Wednesday, 29 June 2011

Intelligent Puccini Madama Butterfly - Royal Opera House

When the current production of Puccini's Madama Butterfly premiered in 2003, I remember being startled at how stark the production seemed, with its clean horizontal lines and open spaces. Very different indeed from the over-stuffed, over-fussy clutter of fin de siècle clichés about Japan. Western Japonisme as decorative wrapping has little to do with reality. Madama Butterfly is a powerful opera because it deals with real human dilemmas, by no means unique to Japan or to the early 20th century.

Instead, this production, directed by Moshe Leiser and Patrice Caurier, uses the Japanese context intelligently so it works with the drama. Japanese art is stylized, blank spaces part of the design, so key details stand out in sharp focus. The sets in this production, designed by Christian Fenouillat, are clean and open, so there's no irrelevant distraction. The backdrop of shoji screens allows quick scene changes, contrasting the interior with the vast panorama outside. It's a telling comment. As Goro points out, changing the walls changes perspective. This opera isn't really "about" Japanese society as much as about the way people don't perceive things in the same way.

As Caurier and Leiser said in a recent interview, Madama Butterfly is "not a beautiful story, it’s awful, it’s violent. Yes, you see the flowers but you must have the smell of blood running through them”. Throughout history, those with wealth and power have always been able to exploit those who don't. Pinkerton buys a package, house, servants, mock family and  girl to use as sexual covenience. He's infatuated temporarily by Butterfly's beauty but he's under no illusion that he's interested in her other than as an object to gratify his ego. Perhaps that's why he takes the child. He can't concieve that its mother or culture mean anything.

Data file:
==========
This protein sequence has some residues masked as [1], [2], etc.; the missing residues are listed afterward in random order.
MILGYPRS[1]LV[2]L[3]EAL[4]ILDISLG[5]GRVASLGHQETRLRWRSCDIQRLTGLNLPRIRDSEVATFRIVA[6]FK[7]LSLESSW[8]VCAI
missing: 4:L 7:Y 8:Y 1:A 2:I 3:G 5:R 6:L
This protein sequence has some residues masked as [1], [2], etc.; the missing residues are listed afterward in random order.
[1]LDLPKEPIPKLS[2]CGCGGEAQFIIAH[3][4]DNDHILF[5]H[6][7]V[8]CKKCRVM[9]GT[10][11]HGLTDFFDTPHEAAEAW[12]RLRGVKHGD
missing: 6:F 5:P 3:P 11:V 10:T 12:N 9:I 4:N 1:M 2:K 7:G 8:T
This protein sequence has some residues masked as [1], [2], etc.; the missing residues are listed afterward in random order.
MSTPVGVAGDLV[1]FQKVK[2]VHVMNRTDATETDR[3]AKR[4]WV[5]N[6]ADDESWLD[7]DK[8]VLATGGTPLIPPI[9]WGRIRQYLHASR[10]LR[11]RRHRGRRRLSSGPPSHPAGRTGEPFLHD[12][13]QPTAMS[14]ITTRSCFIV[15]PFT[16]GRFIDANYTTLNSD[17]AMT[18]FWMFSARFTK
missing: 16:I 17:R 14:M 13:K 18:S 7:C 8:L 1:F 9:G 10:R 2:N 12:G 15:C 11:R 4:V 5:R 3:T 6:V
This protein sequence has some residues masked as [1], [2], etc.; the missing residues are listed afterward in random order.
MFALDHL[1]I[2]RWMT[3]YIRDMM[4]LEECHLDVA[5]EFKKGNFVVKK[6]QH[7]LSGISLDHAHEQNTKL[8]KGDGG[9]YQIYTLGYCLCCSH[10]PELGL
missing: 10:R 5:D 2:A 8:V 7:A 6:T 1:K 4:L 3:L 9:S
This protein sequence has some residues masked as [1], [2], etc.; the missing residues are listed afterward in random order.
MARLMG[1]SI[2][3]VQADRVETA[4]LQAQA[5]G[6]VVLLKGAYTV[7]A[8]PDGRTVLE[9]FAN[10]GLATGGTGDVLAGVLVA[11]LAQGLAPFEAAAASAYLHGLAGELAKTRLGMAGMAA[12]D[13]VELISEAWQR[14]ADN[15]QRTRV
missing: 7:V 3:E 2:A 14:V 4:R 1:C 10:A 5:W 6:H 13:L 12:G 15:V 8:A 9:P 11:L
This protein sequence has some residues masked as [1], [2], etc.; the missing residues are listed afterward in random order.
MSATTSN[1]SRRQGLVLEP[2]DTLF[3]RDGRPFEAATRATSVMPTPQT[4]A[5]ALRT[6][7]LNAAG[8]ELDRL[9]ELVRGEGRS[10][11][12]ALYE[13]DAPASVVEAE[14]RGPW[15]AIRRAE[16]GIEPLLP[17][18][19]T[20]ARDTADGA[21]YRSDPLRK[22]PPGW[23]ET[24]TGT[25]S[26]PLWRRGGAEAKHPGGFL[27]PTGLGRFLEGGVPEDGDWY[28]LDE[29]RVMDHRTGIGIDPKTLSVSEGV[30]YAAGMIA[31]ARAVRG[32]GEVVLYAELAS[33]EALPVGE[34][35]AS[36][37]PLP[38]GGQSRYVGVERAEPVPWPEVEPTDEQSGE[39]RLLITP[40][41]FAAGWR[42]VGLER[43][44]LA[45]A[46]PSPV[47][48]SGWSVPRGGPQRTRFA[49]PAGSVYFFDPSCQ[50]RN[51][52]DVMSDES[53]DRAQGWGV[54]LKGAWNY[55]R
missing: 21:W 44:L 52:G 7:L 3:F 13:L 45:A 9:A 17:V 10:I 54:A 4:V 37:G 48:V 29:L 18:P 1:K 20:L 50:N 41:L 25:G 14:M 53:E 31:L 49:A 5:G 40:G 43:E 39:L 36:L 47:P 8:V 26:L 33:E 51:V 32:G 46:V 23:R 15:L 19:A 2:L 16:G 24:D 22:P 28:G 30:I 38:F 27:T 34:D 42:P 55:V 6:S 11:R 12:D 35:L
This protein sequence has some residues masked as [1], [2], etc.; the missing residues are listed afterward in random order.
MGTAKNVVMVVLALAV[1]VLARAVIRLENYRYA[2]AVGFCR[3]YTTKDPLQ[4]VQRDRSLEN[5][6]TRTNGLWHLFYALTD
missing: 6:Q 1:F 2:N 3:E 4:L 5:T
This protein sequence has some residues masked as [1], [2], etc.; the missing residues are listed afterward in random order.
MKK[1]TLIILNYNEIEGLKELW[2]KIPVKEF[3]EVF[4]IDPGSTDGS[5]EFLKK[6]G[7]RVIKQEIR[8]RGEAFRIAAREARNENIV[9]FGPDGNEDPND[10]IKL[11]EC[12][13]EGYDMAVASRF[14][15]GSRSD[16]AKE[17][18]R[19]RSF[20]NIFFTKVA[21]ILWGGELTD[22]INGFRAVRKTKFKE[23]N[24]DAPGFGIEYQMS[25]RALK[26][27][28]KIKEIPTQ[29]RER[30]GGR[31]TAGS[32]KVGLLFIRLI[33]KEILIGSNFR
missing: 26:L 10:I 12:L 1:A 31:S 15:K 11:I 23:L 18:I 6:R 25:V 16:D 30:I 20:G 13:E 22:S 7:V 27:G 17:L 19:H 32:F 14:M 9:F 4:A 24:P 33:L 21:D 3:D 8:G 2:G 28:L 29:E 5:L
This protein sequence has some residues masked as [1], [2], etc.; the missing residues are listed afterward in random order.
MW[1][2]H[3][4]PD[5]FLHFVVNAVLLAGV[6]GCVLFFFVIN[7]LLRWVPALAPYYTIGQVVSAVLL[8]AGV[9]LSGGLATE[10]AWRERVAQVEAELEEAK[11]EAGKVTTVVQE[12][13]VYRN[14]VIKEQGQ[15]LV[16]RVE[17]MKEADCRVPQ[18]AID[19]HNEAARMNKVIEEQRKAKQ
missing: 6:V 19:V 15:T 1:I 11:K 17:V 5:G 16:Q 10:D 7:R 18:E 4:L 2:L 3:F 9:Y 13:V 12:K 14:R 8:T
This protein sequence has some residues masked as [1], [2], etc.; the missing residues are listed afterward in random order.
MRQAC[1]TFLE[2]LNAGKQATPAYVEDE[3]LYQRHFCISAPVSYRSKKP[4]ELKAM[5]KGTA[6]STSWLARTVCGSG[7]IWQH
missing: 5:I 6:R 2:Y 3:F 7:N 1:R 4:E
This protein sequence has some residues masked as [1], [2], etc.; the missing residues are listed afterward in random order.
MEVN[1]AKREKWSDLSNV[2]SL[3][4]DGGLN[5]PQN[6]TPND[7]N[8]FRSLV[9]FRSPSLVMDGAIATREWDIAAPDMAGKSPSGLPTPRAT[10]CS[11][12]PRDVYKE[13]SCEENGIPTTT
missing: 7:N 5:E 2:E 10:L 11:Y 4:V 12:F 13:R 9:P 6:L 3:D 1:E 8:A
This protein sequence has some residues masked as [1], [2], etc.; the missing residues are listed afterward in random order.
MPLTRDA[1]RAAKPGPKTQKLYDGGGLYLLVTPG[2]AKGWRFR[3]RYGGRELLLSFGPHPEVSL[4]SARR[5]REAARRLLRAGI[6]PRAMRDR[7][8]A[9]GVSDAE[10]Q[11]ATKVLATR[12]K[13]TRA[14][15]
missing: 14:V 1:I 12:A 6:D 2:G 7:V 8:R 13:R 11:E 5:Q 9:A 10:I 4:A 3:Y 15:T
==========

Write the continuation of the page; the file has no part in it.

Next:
Butterfly is so desperate to escape her background that even before she meets Pinkerton, she's obsessed about becoming an instant American. She invests so much in her delusion that she can't cope with reality. She kills herself, not simply because harakiri "is" custom, but because she's invested so much into her fixation that she can't live with reality. "....nulla, nulla, fuor che la morte".

Although this is the third revival of this production since 2003, the performace felt fresh because it was directed, not by substitutes but by Leiser and Caurier themselves. Every performance has to be "new" because casts change and circumstances change. Patricia Racette, who has sung Cio Cio San many times before, pulled out at the last minute, but in some ways that was fortunate, because Kristine Opolais, making her Royal Opera House debut, throws herself so convincingly into the part that she makes it her own. She's young enough to convey Butterfly's innocence but has strength of personality, which comes through in her singing. She sings the love duet with such intensity that you wonder how a 15 year old could find such passion, especially for a stranger she's just met. This emphasizes Butterfly's single-minded determination. Reality doesn't get in the way of imagination.